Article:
"Explain the difference between the machine accuracy, the smallest representable number, and the smallest normalized number in a floating point system".
There is the bit-representation of floating numbers: (-1)^S * M * b^(E-e), using the fact that we can...
Thanks a bunch everyone! This discussion was really useful for me, and I hope a few others.
Vanadium: Thanks for confirming the invariant momentum approach.. I was getting worried! And I finally found the proper way of calculating the velocity between the two frames :) So things like KE...
I'm guessing there's a square root around the denominator? Do you get the velocity from relativisitc momentum?
Why is m(\gamma -1) needed?
Are you using KE = E-mc^2 ?
I'm studying for a test and it'd be nice to clarify this problem now :) Thanks for the input!
Vanadium: Thank you... I was actually starting to think the same.
There is one little problem: when I calculate the boost and calculate the momentum in the proton rest frame using the boost I get something different, I get 15.869 GeV.
Here are my equations:
y is the boost,
PAllen: Thanks for the reminder! So I can find the boost using the ratio of energy and z-momentum, and supposing y is my boost, the energy in the lab frame would be:
E' = E cosh(y) + p^z sinh y
Is this correct?
Nugatory, Bill_K, PAllen: Thanks for all of your input. I've thought of...
Thanks for suggesting this reaction! It seems to conserve what it has to conserve (charge, baryon number).
When I use the same calculation steps as I did originally, and assume the minimum required momentum for the incoming particle is when all outgoing particles have zero...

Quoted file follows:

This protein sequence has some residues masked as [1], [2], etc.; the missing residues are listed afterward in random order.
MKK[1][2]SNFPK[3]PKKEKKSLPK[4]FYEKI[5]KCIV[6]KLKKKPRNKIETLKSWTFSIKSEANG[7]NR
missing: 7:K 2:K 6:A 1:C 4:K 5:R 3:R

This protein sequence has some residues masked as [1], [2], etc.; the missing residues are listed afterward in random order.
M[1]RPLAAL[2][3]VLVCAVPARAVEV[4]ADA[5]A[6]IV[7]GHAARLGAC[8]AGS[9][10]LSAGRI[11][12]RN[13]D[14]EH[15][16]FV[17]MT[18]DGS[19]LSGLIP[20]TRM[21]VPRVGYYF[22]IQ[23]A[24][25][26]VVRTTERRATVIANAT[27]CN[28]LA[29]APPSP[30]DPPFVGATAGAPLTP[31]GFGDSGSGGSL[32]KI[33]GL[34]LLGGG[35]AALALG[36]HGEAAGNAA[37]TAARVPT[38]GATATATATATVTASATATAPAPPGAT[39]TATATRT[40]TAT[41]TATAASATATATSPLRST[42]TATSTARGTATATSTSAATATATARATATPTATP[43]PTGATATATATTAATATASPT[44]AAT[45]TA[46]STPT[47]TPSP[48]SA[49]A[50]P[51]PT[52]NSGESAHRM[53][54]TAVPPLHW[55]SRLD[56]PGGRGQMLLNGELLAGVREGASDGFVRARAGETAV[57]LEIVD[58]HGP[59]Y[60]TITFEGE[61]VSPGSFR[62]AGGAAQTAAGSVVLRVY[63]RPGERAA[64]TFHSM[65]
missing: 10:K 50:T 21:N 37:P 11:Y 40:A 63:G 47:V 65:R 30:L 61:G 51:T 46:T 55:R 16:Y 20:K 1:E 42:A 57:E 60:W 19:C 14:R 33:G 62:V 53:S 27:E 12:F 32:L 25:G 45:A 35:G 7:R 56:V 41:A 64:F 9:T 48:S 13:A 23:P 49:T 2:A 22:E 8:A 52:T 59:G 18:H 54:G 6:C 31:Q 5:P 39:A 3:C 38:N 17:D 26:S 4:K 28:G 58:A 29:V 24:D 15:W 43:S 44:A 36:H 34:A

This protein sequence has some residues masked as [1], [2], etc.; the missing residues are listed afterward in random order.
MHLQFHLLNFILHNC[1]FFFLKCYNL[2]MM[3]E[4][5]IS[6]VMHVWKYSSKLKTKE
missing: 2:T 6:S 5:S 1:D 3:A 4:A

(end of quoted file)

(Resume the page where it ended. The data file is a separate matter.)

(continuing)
p+p --> p + (anti)p
I'm looking at the following problem from C. Bertulani's Ch.1, Problem 6. The problem statement is:
"Using relativistic expressions for momentum and energy conservation, show that a proton must have energy greater than 5.6 GeV to produce a proton-antiproton...
I've just done a problem where we are dealing with two protons with the same spin directions and the system is treated as a fermionic system.
I always had the notion that two (or an even number of) fermions, for opposite spin perhaps, act as bosons. Is this true? If so, when...
Thanks everyone for your helpful replies!
I think my thinking of the "vacuum" was naive as you have pointed out.. I was thinking of a box of "nothing" having some choosen base energy which we call the zero energy, and with this idea I wasn't sure why taking a larger box would have an even...
I've been asked to work out a problem about vacuum energy <0|H|0> where H is the energy density of harmonic oscillator. When I integrate this expectation value over space of finite dimensions L, I get that the expectation value for the vacuum energy scales as L^3 .
Thank you very much for the wake-up call on the 4-vector notation!
Regarding the time-dependence, I understand the point made now, thank you. However, how would having an equation of motion which is first order in time solve this problem of the time dependence in the probability? Or, why does a...
I was reading in Srednicki's QFT book, Chapter 1 and he was explaining why the Klein-Gordon equation doesn't obey quantum mechanics. He said the fact that the time derivative is second order means it disobey's Shrodinger's equation which is first order in the time derivative...